Talks and Reflections by Brian Boobbyer

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Desert Island Books

(illustration by Bunty Morrison)

Here is a list of books to take to a desert island. Conveniently I don't know how long I'm going to stay there, or how much luggage I can take. I can even take a library!

Novels:

Les Miserables, by Victor Hugo

The Betrothed, by Manzoni - the great Italian novel. The unscrupulous and mysterious character called 'The Unnamed' is suddenly confronted with 'that other life which they told me about when I was a boy' - with amazing results.

The Brothers Karamazov, by Dostoevsky. Also his The Possessed - a story of how evil works.

If there is room, I will take all the novels of Walter Scott, Charles Dickens, John Buchan and George Eliot.

Fortitude, by Hugh Walpole

Robert Falconer by George Macdonald - given by Queen Victoria to all her grandchildren

Light reading:

The latest Wisden's Cricketer's Almanack

A book to identify birds with, depending where my desert island is

Some nature books including: W H Hudson's A Shepherd's Life, Laurens Van Der Post's The Heart of the Hunter, David Lack's The Life of the Robin.

A book on astronomy, including a chart of the stars

(there will be plenty of time to watch and wonder)

A history of the Great Western Railway (I'm an old train-spotter!)

Autobiographies:

Mahatma Gandhi: The Story of My Experiments with Truth

Winston Churchill: My Early Life

Neville Cardus: Autobiography (Cardus - cricket and music writer)

Rudyard Kipling: Something of Myself

Biographies:

John Buchan: Sir Walter Scott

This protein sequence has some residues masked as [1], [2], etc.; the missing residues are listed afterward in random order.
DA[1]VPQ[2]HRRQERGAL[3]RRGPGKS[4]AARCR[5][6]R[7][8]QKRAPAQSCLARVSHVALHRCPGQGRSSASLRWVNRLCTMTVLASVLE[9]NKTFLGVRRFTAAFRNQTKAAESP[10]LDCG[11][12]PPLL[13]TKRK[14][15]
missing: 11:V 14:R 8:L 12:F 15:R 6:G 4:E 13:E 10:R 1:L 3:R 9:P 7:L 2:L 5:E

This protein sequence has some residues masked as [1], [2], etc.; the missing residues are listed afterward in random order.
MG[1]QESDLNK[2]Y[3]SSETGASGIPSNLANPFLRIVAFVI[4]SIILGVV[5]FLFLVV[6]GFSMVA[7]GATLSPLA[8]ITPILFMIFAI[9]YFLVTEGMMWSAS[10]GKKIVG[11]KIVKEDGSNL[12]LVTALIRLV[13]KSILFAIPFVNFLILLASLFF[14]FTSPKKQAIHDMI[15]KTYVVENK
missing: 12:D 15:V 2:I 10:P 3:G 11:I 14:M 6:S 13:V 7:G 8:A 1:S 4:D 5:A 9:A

G M Trevelyan: Grey of Falloden (Edward Grey, British Foreign Secretary 1905-1916)

Garth Lean: Frank Buchman, A Life

Vincent Cronin: A Wise Man from the West (the story of Matteo Ricci, the first Jesuit into China in the 16th century)

Alan Thornhill, Best of Friends (an inspiring collection of short biographical portraits)

Spiritual books:

Augustine's Confessions and The City of God

Thomas à Kempis: The Imitation of Christ

Henry Drummond: The Greatest Thing in the World (a book of his collected addresses)

William Temple: Readings in St John's Gospel

George Adam Smith: The Book of Isaiah

Pope John XXIII: Journal of a Soul

Mother Teresa: In the Silence of the Heart

Andrew Murray: Absolute Surrender

Bishop David Brown: For All Their Splendour (draws out the salient truths of the great faiths)

Father Eloi Leclerc: La Sagesse d'un Pauvre (a life of St Francis)

Through the Year with J B Phillips

Esther de Waal: The Way of Simplicity (the story of the Cistercians)

Watchman Nee: Sit, Walk, Stand (commentary on Ephesians)

Poetry:

The collected poems of Rudyard Kipling and John Masefield

Francis Thompson: 'The Hound of Heaven'

Thomas Gray: 'Elegy in a Country Churchyard' - the first long poem I learned by heart

The Oxford Book of English Poetry

Coleridge wrote: 'Not the poem which we have read but that to which we return with the greatest pleasure possesses the genuine power and claims the name of essential poetry.'

That is what I feel about the books I have mentioned. I would like to read them all again, and here is my chance.

Children's books:

A A Milne: The Pooh Stories

Francis Hodgson-Burnett: The Secret Garden

C S Lewis: The Narnia Stories

Lewis Carroll: Alice in Wonderland

Kenneth Graham: The Wind in the Willows

Violet Needham: The Woods of Windri - perhaps all of her books

I keep thinking of books I've forgotten. I must stop. But I will add R L Stevenson's The Art of Writing.

C S Lewis in his introduction to one of the fantasy novels of George MacDonald wrote: 'Reading Phantastes, I knew that I had crossed a great frontier. The whole world had about it a sort of cool morning innocence. What it did to me was to convert my imagination. The quality which enchanted me was the divine, magical, terrifying and ecstatic reality in which we all live. I should have been shocked in my teens if anyone told me that what I learned to love in Phantastes was goodness.'

There is so much treasure to draw on 'to convert the imagination'.

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